The Missoula Symphony Orchestra has a new leader. I just hope that boosters of the orchestra don't allow the buzz to obscure the true value of this band to this town.
When Lansing, Michigan's resident professional theater company, BoarsHead, faced the loss of state budget money, donor money from the death of a patron, and other unexpected revenue losses, it was forced to change its season mid-year. Their final show originally featured a guest director and a larger cast. Instead, that show was replaced with a one-man show called Underneath the Lintel and was directed in-house by the Artistic Director.
The resulting show is a fascinating one that certainly stands up to the rest of the season's offerings. While it was brought in as a cost-saving measure, it is still an outstanding production.
What's interesting, though, is the number of people calling in for reservations who then decide not to reserve when they learn that the show has changed. Given that neither show was particularly well-known or famous, it surprises me that so many people would decide not to come.
Perhaps it is the reservations about a one-hander. While many one-person shows can be entertaining, they are also hit or miss as they rely so heavily on the talents of one actor--an actor who then has no one to feed off. It's a type of show that audiences are likely to see a whole lot more of as arts budgets tighten and theaters are forced to look everywhere they can to save a dollar.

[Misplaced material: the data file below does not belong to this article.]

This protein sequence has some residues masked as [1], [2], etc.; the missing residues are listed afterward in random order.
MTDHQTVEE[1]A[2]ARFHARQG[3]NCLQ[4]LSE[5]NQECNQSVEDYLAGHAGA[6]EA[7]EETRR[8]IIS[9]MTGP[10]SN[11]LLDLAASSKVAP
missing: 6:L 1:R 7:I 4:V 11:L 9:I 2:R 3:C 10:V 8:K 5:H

Down the road from BoarsHead, Williamston Theatre has been forced to cut short the run of its final show in the season. Money that they were promised was frozen along with all other arts money in the state.
Given the ongoing budget crisis in Michigan and in other states--and the general mood of the populace which is a hostility toward any taxes--arts organizations may need to start finding ways to survive without public money.
The underbelly of an opera house
A writer finds there's more to this venue than music. "The Wortham Theater Center in Houston has a few quirks . . . The three-hour opera ("Aida"), featuring sets and costumes by British fashion designer Zandra Rhodes, was riveting. But it can be a little seat-numbing. So midway through the first act, I removed the thick wallet from my back pocket, placed it on the floor of the center's Brown Theater and settled in for the rest of the performance. At intermission, I reached down to retrieve the wallet and accidentally pushed it through an air vent in the floor. While it was a stupid thing to do, it helped to discover I'm not alone."
(Thanks to Clifford Pugh who wrote this for the Houston Chronicle)
Avant-garde opera is popular in Augusta, Ga.?